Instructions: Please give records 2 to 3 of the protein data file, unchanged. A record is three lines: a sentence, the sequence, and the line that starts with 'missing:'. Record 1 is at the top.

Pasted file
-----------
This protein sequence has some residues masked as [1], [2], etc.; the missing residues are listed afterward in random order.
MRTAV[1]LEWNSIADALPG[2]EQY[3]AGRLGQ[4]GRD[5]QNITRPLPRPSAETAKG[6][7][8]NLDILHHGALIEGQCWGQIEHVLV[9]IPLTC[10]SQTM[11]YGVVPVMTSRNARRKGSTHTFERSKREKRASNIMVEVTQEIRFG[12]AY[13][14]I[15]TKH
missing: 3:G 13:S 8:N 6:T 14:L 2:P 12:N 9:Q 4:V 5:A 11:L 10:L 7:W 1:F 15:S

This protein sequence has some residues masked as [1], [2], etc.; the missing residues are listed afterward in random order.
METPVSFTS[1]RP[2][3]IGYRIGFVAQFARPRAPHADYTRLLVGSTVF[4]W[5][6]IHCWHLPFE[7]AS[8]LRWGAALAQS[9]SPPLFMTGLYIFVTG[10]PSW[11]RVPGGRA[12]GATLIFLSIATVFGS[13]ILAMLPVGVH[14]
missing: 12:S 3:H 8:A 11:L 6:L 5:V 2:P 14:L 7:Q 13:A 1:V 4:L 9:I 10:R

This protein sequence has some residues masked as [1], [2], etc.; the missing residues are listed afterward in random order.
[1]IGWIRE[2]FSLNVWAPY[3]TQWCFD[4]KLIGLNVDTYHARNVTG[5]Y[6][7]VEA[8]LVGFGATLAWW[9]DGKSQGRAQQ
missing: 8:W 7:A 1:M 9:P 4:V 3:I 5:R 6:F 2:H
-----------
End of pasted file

This protein sequence has some residues masked as [1], [2], etc.; the missing residues are listed afterward in random order.
METPVSFTS[1]RP[2][3]IGYRIGFVAQFARPRAPHADYTRLLVGSTVF[4]W[5][6]IHCWHLPFE[7]AS[8]LRWGAALAQS[9]SPPLFMTGLYIFVTG[10]PSW[11]RVPGGRA[12]GATLIFLSIATVFGS[13]ILAMLPVGVH[14]
missing: 12:S 3:H 8:A 11:L 6:L 5:V 2:P 14:L 7:Q 13:A 1:V 4:L 9:I 10:R

This protein sequence has some residues masked as [1], [2], etc.; the missing residues are listed afterward in random order.
[1]IGWIRE[2]FSLNVWAPY[3]TQWCFD[4]KLIGLNVDTYHARNVTG[5]Y[6][7]VEA[8]LVGFGATLAWW[9]DGKSQGRAQQ
missing: 8:W 7:A 1:M 9:P 4:V 3:I 5:R 6:F 2:H